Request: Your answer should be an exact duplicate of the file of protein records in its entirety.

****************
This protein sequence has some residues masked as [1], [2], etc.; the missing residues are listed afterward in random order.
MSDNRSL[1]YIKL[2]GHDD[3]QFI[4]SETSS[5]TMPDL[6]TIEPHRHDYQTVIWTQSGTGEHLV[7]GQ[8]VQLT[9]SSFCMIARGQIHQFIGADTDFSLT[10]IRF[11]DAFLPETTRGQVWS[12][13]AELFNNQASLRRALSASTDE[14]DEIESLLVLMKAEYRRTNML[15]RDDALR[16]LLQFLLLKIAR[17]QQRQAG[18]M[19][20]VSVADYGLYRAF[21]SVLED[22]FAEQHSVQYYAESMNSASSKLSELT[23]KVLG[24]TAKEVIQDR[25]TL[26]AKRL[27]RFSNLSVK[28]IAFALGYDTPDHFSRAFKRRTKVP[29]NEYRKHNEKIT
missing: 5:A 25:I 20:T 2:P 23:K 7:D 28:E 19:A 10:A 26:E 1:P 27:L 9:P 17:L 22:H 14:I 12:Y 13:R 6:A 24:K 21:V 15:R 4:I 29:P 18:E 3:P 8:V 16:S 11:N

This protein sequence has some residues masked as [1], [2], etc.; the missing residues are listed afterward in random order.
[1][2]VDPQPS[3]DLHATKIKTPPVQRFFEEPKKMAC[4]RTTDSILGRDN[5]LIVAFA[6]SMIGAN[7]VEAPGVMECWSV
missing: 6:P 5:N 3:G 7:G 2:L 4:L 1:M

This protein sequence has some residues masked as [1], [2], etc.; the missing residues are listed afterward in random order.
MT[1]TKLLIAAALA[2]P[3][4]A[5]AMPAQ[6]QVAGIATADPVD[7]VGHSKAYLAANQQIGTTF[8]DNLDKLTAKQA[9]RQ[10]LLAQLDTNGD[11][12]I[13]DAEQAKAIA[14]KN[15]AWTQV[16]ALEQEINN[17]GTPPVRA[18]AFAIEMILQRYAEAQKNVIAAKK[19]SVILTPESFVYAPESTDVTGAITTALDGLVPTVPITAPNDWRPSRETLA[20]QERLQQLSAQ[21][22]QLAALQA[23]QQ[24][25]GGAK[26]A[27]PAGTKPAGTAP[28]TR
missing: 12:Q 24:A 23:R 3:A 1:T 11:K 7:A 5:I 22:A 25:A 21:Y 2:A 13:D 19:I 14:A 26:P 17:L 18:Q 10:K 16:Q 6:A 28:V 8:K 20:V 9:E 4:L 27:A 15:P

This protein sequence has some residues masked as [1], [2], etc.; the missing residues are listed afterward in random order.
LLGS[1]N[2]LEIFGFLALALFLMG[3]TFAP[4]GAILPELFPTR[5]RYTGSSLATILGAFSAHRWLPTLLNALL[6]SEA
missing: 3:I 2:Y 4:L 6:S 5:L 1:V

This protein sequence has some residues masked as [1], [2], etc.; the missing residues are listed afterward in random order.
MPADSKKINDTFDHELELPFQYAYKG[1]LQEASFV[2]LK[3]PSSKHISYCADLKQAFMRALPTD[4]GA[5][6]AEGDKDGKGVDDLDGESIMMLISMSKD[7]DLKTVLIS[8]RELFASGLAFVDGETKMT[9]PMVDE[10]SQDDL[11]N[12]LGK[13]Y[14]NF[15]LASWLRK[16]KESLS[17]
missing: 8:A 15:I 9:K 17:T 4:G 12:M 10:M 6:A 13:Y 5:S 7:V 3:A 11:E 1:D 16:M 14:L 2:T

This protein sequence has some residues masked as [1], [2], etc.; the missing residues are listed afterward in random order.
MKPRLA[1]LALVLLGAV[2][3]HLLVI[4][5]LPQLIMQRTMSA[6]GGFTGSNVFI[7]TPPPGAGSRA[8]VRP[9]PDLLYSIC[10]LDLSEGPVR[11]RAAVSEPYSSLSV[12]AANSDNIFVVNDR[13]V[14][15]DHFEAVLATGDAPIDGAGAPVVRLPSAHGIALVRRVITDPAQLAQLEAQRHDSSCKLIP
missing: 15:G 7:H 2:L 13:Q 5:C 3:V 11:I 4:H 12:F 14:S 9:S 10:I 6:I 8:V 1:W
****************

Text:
This protein sequence has some residues masked as [1], [2], etc.; the missing residues are listed afterward in random order.
MSDNRSL[1]YIKL[2]GHDD[3]QFI[4]SETSS[5]TMPDL[6]TIEPHRHDYQTVIWTQSGTGEHLV[7]GQ[8]VQLT[9]SSFCMIARGQIHQFIGADTDFSLT[10]IRF[11]DAFLPETTRGQVWS[12][13]AELFNNQASLRRALSASTDE[14]DEIESLLVLMKAEYRRTNML[15]RDDALR[16]LLQFLLLKIAR[17]QQRQAG[18]M[19][20]VSVADYGLYRAF[21]SVLED[22]FAEQHSVQYYAESMNSASSKLSELT[23]KVLG[24]TAKEVIQDR[25]TL[26]AKRL[27]RFSNLSVK[28]IAFALGYDTPDHFSRAFKRRTKVP[29]NEYRKHNEKIT
missing: 5:A 25:I 20:T 2:P 23:K 7:D 28:E 19:A 10:A 26:E 1:P 27:L 9:P 17:L 22:H 14:I 12:Y 13:R 6:A 24:K 21:V 15:R 4:I 29:P 18:E 3:P 8:V 16:S 11:N

This protein sequence has some residues masked as [1], [2], etc.; the missing residues are listed afterward in random order.
[1][2]VDPQPS[3]DLHATKIKTPPVQRFFEEPKKMAC[4]RTTDSILGRDN[5]LIVAFA[6]SMIGAN[7]VEAPGVMECWSV
missing: 6:P 5:N 3:G 7:G 2:L 4:L 1:M

This protein sequence has some residues masked as [1], [2], etc.; the missing residues are listed afterward in random order.
MT[1]TKLLIAAALA[2]P[3][4]A[5]AMPAQ[6]QVAGIATADPVD[7]VGHSKAYLAANQQIGTTF[8]DNLDKLTAKQA[9]RQ[10]LLAQLDTNGD[11][12]I[13]DAEQAKAIA[14]KN[15]AWTQV[16]ALEQEINN[17]GTPPVRA[18]AFAIEMILQRYAEAQKNVIAAKK[19]SVILTPESFVYAPESTDVTGAITTALDGLVPTVPITAPNDWRPSRETLA[20]QERLQQLSAQ[21][22]QLAALQA[23]QQ[24][25]GGAK[26]A[27]PAGTKPAGTAP[28]TR
missing: 12:Q 24:A 23:R 3:A 1:T 11:K 7:A 5:I 22:A 25:A 21:Y 2:A 13:D 19:I 14:A 26:P 17:L 18:Q 10:K 16:Q 6:A 28:V 8:K 20:V 9:E 4:L 27:A 15:P

This protein sequence has some residues masked as [1], [2], etc.; the missing residues are listed afterward in random order.
LLGS[1]N[2]LEIFGFLALALFLMG[3]TFAP[4]GAILPELFPTR[5]RYTGSSLATILGAFSAHRWLPTLLNALL[6]SEA
missing: 3:I 2:Y 4:L 6:S 5:L 1:V

This protein sequence has some residues masked as [1], [2], etc.; the missing residues are listed afterward in random order.
MPADSKKINDTFDHELELPFQYAYKG[1]LQEASFV[2]LK[3]PSSKHISYCADLKQAFMRALPTD[4]GA[5][6]AEGDKDGKGVDDLDGESIMMLISMSKD[7]DLKTVLIS[8]RELFASGLAFVDGETKMT[9]PMVDE[10]SQDDL[11]N[12]LGK[13]Y[14]NF[15]LASWLRK[16]KESLS[17]
missing: 8:A 15:I 9:K 17:T 4:G 12:M 10:M 6:A 13:Y 5:S 7:V 3:A 11:E 1:D 16:M 14:L 2:T

This protein sequence has some residues masked as [1], [2], etc.; the missing residues are listed afterward in random order.
MKPRLA[1]LALVLLGAV[2][3]HLLVI[4][5]LPQLIMQRTMSA[6]GGFTGSNVFI[7]TPPPGAGSRA[8]VRP[9]PDLLYSIC[10]LDLSEGPVR[11]RAAVSEPYSSLSV[12]AANSDNIFVVNDR[13]V[14][15]DHFEAVLATGDAPIDGAGAPVVRLPSAHGIALVRRVITDPAQLAQLEAQRHDSSCKLIP
missing: 15:G 7:H 2:L 13:Q 5:C 3:V 11:I 4:H 12:F 14:S 9:S 10:I 6:I 8:V 1:W